Bridget Jones's Diary is an update of Pride and Prejudice, with the heroine now a thirty-something London woman in search of a husband (or at least a steady boyfriend).Helen Fielding, author of the best-selling novel of the same name, collaborated on the screenplay. Like the book, the film is keenly observed, frequently hilarious (don't miss the opening credit sequence) and light as air. The key elements of the book are all present - Bridget's humiliations at the hands of match-making relatives, "smug marrieds" and employers; her loyal single friends (one of whom, Shazza, was inspired by director Sharon Maguire); the daily battles to keep her intake of booze, cigarettes and calories in check. The characters and settings are sometimes exaggerated, but they're always recognisable, and that makes them funny.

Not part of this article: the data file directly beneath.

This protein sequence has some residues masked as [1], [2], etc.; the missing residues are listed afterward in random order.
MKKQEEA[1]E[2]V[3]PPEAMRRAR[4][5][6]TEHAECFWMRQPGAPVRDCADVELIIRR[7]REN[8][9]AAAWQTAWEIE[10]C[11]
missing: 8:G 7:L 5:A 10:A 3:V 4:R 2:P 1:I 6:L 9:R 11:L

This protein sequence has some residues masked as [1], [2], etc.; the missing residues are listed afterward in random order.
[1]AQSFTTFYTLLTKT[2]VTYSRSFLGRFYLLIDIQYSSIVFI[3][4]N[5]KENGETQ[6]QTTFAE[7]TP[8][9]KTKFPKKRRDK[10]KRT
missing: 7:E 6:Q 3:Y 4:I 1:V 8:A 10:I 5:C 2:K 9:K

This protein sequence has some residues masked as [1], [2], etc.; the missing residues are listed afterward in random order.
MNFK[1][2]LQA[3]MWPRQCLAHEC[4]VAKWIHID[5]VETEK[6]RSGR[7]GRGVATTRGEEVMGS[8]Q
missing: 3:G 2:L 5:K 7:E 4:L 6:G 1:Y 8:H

The pace of the film's final act slows with a prolonged contest between two suitors. Bridget's dilemma in the film is not finding and keeping a man; it's choosing between a womanising cad and a priggish stiff (named after Darcy in Pride and Prejudice). Unfortunately the cad keeps coming back, and despite Bridget's increasingly regular encounters with Darcy (my companion remarked at this point that London seems only to contain about 20 people), she stubbornly persists in misjudging him.
Colin Firth and Hugh Grant are fine as the male leads but, even with Grant playing against type, they're not interesting characters. Dominating the film is Bridget, played by Renee Zellweger, a Texan actress bravely taking on a British icon. She also proves Nurse Betty was no fluke - Zellweger is adept at maintaining an audience's sympathy, while adding depth to a seemingly straightforward role.The minor parts (Bridget's parents and friends) are vastly reduced compared to the novel, leaving top actors like Jim Broadbent and Gemma Jones with little to do.